As far as which order to upgrade things, it really depends on your objectives. If you've read about, and would like to take advantage of Win2K Server's Remote Installation Service (RIS), you need to upgrade the server first (NOTE: RIS only works with fresh OS installs; it cannot be used for OS upgrades). If you can't use RIS, it REALLY doesn't matter which you upgrade first, the server, or the clients (especially clients running Win9x). It's more a matter of preference for whoever is doing the install/upgrades.
(continued)

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Updating a Network

by timwalsh In reply to Updating a Network

As far as the "enable me to easily just scrap the whole idea and go back to the old system" objective, there are two answers - yes (for the server upgrade if you follow the correct process), and no (for workstations as there is no way to revert to aprevious operating system without reloading completely ALL software on the client).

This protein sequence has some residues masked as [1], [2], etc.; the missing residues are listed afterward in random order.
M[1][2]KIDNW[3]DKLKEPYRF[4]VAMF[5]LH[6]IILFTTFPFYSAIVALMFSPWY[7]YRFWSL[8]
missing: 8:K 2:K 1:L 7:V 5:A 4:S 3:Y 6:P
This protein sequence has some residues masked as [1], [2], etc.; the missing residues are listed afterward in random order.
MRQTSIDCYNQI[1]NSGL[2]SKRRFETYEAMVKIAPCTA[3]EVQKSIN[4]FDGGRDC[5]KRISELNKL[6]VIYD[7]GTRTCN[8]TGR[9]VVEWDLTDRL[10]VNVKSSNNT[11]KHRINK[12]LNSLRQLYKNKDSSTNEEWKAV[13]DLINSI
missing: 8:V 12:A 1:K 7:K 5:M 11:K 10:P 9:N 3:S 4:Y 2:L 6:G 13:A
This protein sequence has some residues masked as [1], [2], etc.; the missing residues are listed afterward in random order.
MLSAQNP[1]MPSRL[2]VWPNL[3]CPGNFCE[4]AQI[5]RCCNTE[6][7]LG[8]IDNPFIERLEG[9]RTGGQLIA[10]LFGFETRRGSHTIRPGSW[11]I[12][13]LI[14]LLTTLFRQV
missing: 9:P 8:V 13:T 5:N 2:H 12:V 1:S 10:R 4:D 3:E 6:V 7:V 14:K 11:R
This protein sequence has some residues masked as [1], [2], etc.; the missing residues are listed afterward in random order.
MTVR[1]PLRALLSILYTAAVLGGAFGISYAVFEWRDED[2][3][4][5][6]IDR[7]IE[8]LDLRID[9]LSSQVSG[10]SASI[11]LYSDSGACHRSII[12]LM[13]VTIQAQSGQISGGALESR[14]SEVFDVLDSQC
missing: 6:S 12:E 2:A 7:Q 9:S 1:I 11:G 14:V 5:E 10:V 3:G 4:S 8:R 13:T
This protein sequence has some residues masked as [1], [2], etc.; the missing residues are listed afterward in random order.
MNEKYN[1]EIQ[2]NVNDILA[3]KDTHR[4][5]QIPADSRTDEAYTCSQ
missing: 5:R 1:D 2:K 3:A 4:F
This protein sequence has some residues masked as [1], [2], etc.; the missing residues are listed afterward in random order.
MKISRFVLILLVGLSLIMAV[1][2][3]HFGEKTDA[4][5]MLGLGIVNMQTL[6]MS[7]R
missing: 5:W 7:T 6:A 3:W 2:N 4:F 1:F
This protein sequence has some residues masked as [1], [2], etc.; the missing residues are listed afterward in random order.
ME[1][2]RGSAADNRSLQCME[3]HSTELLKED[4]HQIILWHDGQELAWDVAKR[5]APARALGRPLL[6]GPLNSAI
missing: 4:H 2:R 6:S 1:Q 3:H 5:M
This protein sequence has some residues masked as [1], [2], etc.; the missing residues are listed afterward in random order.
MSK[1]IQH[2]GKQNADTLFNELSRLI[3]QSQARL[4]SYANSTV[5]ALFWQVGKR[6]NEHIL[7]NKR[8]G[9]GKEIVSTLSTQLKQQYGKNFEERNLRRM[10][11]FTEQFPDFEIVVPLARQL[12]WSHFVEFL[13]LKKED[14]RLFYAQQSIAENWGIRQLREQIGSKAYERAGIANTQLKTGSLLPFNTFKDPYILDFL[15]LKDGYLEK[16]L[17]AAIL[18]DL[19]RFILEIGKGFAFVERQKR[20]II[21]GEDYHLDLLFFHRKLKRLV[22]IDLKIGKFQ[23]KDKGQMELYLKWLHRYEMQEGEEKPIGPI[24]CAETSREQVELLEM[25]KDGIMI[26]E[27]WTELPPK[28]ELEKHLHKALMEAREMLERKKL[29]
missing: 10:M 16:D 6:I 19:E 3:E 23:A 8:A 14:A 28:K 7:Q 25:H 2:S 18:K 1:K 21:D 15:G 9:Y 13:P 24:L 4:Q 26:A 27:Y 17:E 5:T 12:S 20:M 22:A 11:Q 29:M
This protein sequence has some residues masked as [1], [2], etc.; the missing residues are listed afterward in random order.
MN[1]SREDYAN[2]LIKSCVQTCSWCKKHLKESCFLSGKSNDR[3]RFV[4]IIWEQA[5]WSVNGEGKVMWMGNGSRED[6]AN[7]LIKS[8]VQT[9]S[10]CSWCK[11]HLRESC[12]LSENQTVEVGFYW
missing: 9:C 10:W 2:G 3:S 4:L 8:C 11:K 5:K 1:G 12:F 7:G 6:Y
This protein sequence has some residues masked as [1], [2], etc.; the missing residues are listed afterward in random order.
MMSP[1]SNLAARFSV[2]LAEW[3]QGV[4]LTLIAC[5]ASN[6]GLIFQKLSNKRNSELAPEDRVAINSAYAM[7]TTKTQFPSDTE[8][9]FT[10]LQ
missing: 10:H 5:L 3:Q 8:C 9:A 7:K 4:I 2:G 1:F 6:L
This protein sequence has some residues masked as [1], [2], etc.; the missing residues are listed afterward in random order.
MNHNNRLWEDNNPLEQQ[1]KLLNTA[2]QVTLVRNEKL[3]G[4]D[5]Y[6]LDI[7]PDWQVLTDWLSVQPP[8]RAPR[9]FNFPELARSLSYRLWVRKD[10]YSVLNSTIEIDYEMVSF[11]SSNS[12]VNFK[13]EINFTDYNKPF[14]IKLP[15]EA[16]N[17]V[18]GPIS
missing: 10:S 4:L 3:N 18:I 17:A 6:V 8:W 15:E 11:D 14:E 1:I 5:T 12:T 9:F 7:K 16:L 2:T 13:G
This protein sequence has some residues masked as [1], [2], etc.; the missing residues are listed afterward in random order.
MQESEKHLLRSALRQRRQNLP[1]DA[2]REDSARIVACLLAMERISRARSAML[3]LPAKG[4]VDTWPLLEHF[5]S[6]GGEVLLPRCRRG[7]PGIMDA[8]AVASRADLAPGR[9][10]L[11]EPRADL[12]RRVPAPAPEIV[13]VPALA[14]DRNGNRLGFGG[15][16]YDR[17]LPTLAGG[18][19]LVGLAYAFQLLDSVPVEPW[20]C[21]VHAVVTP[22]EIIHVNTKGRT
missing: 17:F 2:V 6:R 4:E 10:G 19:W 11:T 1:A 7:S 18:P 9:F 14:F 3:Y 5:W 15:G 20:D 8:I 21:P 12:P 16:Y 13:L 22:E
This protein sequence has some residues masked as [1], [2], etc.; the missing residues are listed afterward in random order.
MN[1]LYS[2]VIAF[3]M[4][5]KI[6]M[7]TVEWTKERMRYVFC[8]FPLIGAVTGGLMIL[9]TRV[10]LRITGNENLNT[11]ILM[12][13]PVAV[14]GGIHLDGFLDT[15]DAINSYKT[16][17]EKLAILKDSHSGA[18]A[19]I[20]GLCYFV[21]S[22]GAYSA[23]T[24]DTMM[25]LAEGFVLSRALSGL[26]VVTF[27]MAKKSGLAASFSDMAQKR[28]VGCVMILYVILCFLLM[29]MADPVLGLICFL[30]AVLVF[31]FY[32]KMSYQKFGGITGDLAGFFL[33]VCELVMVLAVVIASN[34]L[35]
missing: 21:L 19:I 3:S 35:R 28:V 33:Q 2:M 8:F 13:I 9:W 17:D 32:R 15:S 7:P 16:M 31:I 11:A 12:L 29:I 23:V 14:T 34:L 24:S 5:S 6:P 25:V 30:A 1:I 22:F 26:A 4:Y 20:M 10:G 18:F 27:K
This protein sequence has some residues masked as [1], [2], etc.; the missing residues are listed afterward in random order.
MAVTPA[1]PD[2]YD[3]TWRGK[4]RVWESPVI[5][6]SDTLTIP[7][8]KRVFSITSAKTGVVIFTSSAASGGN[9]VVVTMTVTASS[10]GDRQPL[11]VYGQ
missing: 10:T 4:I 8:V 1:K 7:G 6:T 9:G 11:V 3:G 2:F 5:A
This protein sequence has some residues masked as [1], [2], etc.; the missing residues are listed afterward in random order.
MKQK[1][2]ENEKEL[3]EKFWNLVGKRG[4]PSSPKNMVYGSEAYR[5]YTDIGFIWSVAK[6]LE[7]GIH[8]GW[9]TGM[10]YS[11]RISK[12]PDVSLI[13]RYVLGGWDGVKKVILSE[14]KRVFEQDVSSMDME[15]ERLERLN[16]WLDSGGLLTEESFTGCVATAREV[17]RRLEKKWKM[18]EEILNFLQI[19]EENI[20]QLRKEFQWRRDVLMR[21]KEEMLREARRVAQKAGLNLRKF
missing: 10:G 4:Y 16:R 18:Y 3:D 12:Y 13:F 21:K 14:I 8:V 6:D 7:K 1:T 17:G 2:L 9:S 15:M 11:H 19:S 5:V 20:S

The correct process for the server is as follows: If you have one or more BDCs, take one BDC, synchronize it with the PDC, and then take it completely offline (unplug from the network). This BDC will act as your failsafe should you have problems with your domain migration. Keep this BDC offline until such time as you are POSITIVE your new Win2K domain is functioning properly.

If the server migration goessouth (not a usual occurrence but it does happen), you can remove the PDC involved in the botched installation from the network, put your failsafe BDC back online, promote it to PDC, and have a functioning NT4 domain in a short amount of time. If you don't currently have any BDCs, I would HIGHLY recommend you scrap together a minimal server that can function as a BDC to act as your failsafe.

Two suggestions for resources: The Win2K Server Resource kit if you have the money, and Microsoft Technet (http://www.microsoft.com/technet/)

On Technet, go to Product and Technologies and choose the software you need info on. There is wealth of information here, to include all documentation included in the Resource kit.

Hope this gets you started and good luck.